Meet the transgendered ecologist helping her country move past years of conflict.
The former Luis Guillermo Baptiste began her transformation into Brigitte in the mid 1990s, when she was part of a cadre of scientists helping to establish the Bogota-based Humboldt Institute, a hybrid public-private biodiversity research foundation. With her rainbow-dyed hair, tattoos, and willingness to entertain just about any question put to her, the landscape ecologist, now 53, is one of Colombia’s most visible transgender citizens. Her wide acceptance as a public intellectual—she is a national columnist, a frequently cited environmental authority and now head of the Humboldt Institute—seemed in keeping with an increasingly tolerant Colombia.
When Baptiste arrived in New York this past summer, it was with the resolve of someone gearing up for the greatest challenge of her career. She took up a six-month residency at Columbia University to set priorities for what was being dubbed the pos-conflicto: the end of hostilities between her country’s military and the leftist guerillas of the Revolutionary Armed Forces of Colombia, or FARC. Colombia is considered home to about a tenth of world’s biodiversity. But for five decades, the conflict stymied investigation in remote parts of the country, leaving species undescribed, ecosystems ill-defined, and vast ecological damage unchecked.
Baptiste had lobbied aggressively for a peace deal as an opportunity for science to gain a foothold in once-lawless regions. Like any peace treaty, this one was controversial from the start. But the last thing Baptiste expected was that its detractors would seize on an issue so close to her personally in their efforts to derail it.
Opponents of the deal cited provisions that, they alleged, promoted “gender ideology.” The accords made reference to the needs of female, gay, or transgendered victims of the conflict, and encouraged their participation in the peace process. In October, a significant number of Colombians, including a majority of evangelical Christians, found this threatening enough to reject the peace in a national referendum. The following month a revised deal was pushed through congress, with references to gender and the LGBTI community excised or watered down. Though peace appears to have been salvaged for now, distrust and obstructionism linger.
Baptiste embodies both the potential and the limitations of the human element in science. Her take on ecology, and her ability to make the public pay attention to it, is influenced in part by her unique personal story. Yet that same story touches on themes still incendiary in her country.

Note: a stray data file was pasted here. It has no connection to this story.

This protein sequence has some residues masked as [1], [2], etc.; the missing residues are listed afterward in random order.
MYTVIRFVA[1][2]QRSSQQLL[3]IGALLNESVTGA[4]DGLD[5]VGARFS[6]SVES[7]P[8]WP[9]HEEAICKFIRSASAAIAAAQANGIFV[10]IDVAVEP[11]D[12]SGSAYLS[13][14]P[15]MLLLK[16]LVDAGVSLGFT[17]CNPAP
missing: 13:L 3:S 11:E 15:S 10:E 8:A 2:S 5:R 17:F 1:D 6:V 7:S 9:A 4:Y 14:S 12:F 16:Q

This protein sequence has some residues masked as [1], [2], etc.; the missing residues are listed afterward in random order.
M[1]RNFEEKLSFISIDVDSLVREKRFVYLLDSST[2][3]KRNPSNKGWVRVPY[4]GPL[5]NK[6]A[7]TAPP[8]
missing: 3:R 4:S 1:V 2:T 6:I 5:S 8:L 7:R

Nautilus sat down with a busily regrouping Baptiste, who was not still quite sure whether the Colombia to which she’d soon return was the same one she’d left.
You once described the post-conflict period as a “great ecological experiment” for Colombia. What does that mean?
It means that after 50 years of some regions being ungoverned and un-governable, we’re going to be able to make strategic decisions on land and water use based on our findings, and we will be able to evaluate the outcomes. We need to get baseline ecological inventories done quickly in regions that haven’t been accessed, and set them up for long-term monitoring. Always after a conflict there’s migration of people, there’s deforestation, and there’s a rush to buy land, especially for agriculture. That’s not necessarily bad, but we need to make sophisticated decisions based on the best evidence. If we wait 10 years it will be too late.
The natural areas you’re focusing on are inhabited. How does that change your work?
My own background is in part in rural development, and I’ve worked with communities in Amazon, the paramo highlands, the coastal wetlands. I’ve had to listen to a lot of voices; I’ve always been sensitive to the social character of conservation. Half our forests are inhabited by indigenous and Afro-Colombian communities. Wetlands make up a third of the country and are virtually all inhabited. The displacing of these populations, and appropriation of wetlands for agriculture and ranching, was one of the main drivers of the conflict. One of the uncomfortable questions we always have to ask ourselves is, is conservation elitist? Who benefits? Conservation in exchange for what? Conservation in Colombia has traditionally meant displacing people, and there are very different perspectives on this—you have the sort of aristocratic idea of “empty nature,” which informed the creation of our national parks in the 1970s. We’re dealing with the 85 percent of the country that does not have this high level of protection. Where the theoretical conviction of the need to protect nature bumps up against humanistic convictions. This dispute is still alive, and will be one of the central themes of the post-conflict period…